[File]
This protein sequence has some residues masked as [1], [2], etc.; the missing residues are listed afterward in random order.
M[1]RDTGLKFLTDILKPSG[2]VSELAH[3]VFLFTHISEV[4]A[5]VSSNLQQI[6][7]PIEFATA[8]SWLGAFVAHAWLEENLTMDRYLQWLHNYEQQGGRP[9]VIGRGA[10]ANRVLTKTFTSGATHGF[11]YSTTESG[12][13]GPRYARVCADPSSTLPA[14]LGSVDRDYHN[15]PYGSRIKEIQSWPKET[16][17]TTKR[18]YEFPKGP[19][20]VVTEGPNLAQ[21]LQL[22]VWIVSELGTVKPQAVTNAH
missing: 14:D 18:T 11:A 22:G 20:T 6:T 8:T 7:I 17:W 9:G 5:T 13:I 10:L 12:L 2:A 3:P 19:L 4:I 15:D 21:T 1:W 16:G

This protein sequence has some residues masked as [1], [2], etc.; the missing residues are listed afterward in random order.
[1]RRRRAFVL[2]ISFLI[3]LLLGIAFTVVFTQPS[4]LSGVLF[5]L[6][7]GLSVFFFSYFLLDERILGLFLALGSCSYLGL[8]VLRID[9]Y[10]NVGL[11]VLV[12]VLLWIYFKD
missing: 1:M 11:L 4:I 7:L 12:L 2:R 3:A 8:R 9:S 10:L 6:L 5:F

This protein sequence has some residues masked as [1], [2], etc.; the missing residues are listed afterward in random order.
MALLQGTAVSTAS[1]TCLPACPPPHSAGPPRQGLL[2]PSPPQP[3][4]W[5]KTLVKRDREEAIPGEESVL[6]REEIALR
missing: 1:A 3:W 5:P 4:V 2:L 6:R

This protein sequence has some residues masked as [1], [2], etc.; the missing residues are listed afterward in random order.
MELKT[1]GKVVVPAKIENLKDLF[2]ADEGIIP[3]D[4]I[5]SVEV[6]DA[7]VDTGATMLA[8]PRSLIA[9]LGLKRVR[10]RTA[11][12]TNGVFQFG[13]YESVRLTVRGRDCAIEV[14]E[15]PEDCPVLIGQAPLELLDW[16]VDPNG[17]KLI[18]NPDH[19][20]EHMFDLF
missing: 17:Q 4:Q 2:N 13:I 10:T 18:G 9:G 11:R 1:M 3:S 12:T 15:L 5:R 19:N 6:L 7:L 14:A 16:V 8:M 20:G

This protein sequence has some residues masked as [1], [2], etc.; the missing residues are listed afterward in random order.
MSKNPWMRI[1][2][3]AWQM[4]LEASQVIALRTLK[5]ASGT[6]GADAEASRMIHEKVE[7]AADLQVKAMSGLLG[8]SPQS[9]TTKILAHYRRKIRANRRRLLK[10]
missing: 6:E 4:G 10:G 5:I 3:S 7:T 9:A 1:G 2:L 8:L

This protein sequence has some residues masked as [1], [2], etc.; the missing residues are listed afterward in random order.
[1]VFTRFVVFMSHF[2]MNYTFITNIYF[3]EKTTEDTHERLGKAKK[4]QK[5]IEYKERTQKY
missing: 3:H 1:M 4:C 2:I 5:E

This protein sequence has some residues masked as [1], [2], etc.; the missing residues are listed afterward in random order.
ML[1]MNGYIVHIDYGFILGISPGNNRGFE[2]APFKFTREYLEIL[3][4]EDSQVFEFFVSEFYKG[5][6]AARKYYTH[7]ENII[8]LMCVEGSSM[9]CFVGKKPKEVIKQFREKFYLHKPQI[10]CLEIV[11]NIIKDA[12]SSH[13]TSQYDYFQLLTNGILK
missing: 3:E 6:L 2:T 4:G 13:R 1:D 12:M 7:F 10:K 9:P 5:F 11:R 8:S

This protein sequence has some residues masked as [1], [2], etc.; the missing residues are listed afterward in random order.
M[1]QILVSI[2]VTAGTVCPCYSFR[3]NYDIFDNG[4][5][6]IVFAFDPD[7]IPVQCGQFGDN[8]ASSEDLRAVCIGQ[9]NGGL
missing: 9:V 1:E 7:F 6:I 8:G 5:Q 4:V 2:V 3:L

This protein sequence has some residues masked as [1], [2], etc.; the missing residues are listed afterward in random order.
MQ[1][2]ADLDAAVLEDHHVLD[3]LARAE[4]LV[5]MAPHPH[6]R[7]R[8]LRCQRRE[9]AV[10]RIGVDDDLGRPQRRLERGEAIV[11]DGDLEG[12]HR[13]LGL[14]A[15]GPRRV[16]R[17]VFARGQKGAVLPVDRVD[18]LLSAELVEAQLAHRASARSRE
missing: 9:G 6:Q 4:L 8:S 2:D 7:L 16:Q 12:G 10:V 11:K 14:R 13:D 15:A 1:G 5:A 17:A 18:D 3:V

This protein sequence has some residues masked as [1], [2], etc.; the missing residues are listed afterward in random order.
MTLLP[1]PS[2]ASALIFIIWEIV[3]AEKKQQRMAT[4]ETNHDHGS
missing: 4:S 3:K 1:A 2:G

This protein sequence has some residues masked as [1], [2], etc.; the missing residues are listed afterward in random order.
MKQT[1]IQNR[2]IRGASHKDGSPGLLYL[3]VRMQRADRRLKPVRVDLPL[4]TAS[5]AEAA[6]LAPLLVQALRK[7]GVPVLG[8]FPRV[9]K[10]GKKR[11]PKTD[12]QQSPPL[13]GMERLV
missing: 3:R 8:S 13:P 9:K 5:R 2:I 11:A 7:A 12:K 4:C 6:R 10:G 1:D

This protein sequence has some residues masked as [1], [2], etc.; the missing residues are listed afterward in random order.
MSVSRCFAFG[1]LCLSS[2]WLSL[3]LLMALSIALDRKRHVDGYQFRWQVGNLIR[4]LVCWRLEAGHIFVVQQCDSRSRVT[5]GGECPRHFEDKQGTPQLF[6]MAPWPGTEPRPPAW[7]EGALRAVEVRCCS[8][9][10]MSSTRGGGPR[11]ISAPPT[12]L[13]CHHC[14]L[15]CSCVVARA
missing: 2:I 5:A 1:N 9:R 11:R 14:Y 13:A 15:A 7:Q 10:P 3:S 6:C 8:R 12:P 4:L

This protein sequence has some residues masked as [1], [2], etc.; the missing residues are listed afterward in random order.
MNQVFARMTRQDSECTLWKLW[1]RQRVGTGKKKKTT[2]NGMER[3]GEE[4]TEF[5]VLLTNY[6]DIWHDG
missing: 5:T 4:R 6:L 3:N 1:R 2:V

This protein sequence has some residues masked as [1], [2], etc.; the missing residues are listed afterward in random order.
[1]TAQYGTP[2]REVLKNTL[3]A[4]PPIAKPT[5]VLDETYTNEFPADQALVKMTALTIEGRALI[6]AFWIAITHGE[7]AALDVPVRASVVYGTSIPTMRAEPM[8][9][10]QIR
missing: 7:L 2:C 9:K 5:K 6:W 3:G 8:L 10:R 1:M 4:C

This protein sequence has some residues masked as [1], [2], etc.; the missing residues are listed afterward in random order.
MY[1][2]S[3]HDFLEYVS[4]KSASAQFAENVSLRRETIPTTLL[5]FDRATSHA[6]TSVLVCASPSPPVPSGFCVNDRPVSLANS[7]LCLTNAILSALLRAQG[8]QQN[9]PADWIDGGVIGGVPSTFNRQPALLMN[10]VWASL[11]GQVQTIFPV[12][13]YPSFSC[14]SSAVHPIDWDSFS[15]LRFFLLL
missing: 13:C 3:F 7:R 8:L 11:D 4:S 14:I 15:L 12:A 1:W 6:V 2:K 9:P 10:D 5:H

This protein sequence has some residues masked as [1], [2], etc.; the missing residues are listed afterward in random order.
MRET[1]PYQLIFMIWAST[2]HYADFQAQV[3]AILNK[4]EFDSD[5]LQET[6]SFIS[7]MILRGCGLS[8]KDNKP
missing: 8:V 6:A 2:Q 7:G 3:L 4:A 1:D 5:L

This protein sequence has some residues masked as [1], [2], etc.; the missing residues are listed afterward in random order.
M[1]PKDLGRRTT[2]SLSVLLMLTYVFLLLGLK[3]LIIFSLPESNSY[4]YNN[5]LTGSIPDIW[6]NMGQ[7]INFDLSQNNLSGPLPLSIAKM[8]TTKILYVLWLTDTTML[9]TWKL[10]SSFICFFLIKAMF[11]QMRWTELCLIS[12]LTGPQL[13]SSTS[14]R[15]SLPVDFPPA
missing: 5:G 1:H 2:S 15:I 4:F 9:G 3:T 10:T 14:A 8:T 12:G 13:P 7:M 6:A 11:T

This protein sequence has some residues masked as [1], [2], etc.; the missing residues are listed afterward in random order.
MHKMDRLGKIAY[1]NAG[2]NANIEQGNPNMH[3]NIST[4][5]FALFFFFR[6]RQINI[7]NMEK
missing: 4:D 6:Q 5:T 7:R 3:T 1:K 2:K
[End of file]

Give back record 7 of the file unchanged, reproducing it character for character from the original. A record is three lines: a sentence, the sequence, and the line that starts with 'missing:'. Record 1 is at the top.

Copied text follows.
This protein sequence has some residues masked as [1], [2], etc.; the missing residues are listed afterward in random order.
ML[1]MNGYIVHIDYGFILGISPGNNRGFE[2]APFKFTREYLEIL[3][4]EDSQVFEFFVSEFYKG[5][6]AARKYYTH[7]ENII[8]LMCVEGSSM[9]CFVGKKPKEVIKQFREKFYLHKPQI[10]CLEIV[11]NIIKDA[12]SSH[13]TSQYDYFQLLTNGILK
missing: 3:E 6:L 2:T 4:G 13:R 1:D 12:M 7:F 10:K 9:P 5:F 11:R 8:S